US6442070 *Oct 10, 2000Aug 27, 2002Hitachi, Ltd.Semiconductor nonvolatile memory apparatus and computer system using the same
US6496418 *Nov 1, 2001Dec 17, 2002Hitachi, Ltd.Semiconductor integrated circuit and data processing system
US6894931 *Mar 21, 2003May 17, 2005Kabushiki Kaisha ToshibaNonvolatile semiconductor memory device
US7573744 *Sep 28, 2007Aug 11, 2009Kabushiki Kaisha ToshibaSemiconductor memory device having different capacity areas
US7593267 *Aug 2, 2007Sep 22, 2009Kabushiki Kaisha ToshibaMethod of writing data to a semiconductor memory device
US7656711 *Feb 2, 2010Kabushiki Kaisha ToshibaSemiconductor memory system including a plurality of semiconductor memory devices
US7679977 *Mar 16, 2010Kabushiki Kaisha ToshibaSemiconductor memory device and test method thereof
US7813170 *Oct 12, 2010Kabushiki Kaisha ToshibaSemiconductor memory device capable of memorizing multivalued data
US7843723 *Jul 20, 2007Nov 30, 2010Kabushiki Kaisha ToshibaSemiconductor memory device capable of reading data reliably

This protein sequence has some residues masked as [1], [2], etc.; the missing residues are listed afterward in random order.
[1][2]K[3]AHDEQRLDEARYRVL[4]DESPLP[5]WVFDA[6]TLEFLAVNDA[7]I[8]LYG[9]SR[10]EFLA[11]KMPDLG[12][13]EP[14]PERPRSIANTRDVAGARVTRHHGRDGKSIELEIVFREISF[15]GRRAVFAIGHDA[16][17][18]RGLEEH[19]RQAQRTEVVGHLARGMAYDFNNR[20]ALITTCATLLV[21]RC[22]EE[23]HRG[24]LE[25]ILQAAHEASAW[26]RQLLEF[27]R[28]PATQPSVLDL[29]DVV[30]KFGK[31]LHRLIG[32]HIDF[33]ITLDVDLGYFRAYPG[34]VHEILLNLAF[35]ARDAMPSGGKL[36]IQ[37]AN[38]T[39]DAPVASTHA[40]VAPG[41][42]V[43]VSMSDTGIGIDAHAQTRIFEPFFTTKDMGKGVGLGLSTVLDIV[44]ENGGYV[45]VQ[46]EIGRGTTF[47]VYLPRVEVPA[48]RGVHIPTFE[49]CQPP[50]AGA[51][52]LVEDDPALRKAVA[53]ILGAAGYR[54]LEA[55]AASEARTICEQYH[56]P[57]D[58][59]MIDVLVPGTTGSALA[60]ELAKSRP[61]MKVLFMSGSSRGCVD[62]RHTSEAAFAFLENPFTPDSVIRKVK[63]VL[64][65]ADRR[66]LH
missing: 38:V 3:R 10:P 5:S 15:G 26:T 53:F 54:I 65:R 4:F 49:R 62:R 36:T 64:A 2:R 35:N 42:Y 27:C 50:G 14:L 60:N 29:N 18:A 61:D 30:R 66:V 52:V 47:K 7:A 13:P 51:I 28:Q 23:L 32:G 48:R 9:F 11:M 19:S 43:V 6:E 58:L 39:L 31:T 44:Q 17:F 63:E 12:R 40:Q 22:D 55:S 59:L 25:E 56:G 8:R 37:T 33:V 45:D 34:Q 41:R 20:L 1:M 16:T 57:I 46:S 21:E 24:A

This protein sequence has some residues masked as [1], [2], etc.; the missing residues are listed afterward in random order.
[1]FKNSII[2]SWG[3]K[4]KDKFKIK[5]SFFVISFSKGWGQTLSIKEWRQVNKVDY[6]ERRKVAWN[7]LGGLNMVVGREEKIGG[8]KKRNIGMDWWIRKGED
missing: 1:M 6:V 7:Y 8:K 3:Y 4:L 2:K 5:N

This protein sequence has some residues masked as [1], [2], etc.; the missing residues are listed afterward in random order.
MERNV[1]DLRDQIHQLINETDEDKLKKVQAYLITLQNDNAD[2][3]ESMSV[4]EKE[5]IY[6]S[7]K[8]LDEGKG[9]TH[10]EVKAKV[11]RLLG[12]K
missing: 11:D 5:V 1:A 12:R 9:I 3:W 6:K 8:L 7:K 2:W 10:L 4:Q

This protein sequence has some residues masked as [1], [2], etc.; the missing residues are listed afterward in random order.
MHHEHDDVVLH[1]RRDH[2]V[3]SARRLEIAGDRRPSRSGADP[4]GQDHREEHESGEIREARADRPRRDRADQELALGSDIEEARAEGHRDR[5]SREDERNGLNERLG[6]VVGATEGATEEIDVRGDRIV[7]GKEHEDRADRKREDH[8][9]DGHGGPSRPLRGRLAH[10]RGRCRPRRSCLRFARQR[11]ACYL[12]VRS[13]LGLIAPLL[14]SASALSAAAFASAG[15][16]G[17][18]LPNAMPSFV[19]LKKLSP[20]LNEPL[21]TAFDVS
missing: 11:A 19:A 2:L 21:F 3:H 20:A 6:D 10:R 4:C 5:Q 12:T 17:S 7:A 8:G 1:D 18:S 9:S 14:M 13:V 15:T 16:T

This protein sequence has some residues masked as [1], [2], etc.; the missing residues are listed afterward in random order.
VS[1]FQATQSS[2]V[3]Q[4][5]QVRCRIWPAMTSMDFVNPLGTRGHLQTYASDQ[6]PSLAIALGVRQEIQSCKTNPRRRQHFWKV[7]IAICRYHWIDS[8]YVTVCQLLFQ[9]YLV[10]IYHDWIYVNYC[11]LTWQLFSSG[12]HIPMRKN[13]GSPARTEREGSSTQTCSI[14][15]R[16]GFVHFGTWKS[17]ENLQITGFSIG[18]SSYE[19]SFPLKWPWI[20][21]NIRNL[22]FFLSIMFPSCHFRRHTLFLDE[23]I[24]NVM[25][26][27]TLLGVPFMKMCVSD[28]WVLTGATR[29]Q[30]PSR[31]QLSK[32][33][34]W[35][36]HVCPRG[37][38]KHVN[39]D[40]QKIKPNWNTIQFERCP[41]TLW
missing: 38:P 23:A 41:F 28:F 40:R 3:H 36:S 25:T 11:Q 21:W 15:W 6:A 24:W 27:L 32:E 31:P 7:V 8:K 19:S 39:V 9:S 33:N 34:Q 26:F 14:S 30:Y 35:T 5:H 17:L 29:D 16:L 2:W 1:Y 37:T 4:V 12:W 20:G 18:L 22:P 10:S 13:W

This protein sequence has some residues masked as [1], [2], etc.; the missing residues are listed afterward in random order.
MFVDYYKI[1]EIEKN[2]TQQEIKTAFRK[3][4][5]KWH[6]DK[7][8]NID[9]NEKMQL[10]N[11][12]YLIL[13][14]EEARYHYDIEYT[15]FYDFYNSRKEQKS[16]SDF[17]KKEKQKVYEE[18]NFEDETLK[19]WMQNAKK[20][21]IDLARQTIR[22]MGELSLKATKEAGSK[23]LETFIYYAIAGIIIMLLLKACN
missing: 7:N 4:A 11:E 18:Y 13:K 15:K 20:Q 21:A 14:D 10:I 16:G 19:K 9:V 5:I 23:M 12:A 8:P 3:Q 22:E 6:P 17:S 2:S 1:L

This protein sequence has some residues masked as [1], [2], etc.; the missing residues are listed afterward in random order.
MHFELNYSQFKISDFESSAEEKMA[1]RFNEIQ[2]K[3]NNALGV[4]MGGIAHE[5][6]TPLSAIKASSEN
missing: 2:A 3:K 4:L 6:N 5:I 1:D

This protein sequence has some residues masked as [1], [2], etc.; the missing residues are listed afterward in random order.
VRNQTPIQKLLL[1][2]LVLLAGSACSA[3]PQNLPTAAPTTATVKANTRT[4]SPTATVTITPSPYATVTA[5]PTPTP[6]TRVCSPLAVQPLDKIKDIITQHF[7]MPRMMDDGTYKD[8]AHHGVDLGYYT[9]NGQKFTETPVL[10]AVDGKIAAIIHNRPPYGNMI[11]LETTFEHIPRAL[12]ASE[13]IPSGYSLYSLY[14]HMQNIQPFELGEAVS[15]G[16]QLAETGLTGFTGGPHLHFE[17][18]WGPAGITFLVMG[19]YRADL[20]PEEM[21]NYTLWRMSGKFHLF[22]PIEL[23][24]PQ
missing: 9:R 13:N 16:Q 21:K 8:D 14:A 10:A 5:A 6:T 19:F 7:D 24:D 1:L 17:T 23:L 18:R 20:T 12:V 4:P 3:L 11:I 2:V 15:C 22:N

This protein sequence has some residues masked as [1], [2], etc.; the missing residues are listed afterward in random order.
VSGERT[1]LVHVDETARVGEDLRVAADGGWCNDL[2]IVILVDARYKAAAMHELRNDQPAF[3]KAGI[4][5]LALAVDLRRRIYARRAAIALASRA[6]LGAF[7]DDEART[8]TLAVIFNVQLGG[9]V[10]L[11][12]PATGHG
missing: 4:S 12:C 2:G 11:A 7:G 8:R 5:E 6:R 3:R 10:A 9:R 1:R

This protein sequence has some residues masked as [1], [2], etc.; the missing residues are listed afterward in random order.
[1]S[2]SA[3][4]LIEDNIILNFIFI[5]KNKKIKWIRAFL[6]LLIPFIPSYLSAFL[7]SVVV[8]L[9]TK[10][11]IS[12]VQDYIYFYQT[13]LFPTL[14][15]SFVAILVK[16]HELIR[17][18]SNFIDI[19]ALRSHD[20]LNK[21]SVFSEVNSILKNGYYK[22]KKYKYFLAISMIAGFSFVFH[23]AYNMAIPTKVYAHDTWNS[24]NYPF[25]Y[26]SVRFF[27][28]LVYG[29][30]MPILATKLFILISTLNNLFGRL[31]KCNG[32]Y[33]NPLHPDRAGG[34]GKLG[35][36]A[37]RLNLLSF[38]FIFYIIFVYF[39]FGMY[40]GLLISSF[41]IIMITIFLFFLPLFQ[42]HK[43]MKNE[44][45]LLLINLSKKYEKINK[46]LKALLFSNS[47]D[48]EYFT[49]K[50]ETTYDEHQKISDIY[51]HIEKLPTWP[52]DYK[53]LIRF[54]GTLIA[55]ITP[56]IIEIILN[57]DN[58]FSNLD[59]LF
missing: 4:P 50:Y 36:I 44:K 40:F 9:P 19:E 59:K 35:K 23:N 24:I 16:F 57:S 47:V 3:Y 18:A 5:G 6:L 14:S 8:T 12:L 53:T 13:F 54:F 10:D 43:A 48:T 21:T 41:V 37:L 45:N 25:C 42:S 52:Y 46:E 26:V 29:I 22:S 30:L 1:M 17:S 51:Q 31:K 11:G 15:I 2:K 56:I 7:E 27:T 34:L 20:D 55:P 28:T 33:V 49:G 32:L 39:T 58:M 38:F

US7916547 *Mar 29, 2011Kabushiki Kaisha ToshibaMethod for controlling a non-volatile semiconductor memory device
US20070153574Nov 7, 2006Jul 5, 2007Kazuyuki KounoNonvolatile semiconductor memory for storing multivalued data
JP2007179701A Title not available
Referenced by
Citing PatentFiling datePublication dateApplicantTitle
US8976589 *Jun 24, 2013Mar 10, 2015Kabushiki Kaisha ToshibaStorage device
US20140269072 *Jun 24, 2013Sep 18, 2014Kabushiki Kaisha ToshibaStorage device
Classifications
U.S. Classification365/185.03, 365/185.11, 365/185.24, 365/185.18, 365/185.12, 365/185.22, 365/185.29
International ClassificationG11C11/34
Cooperative ClassificationG11C2211/5646, G11C11/5628, G11C11/5642
European ClassificationG11C11/56D4, G11C11/56D2
Legal Events
DateCodeEventDescription
Nov 10, 2009ASAssignment
Owner name: SAMSUNG ELECTRONICS CO., LTD., KOREA, REPUBLIC OF
Free format text: ASSIGNMENT OF ASSIGNORS INTEREST;ASSIGNOR:TOYAMA, SHUNICHI;REEL/FRAME:023505/0151
Effective date: 20091106
Jun 26, 2015FPAYFee payment
Year of fee payment: 4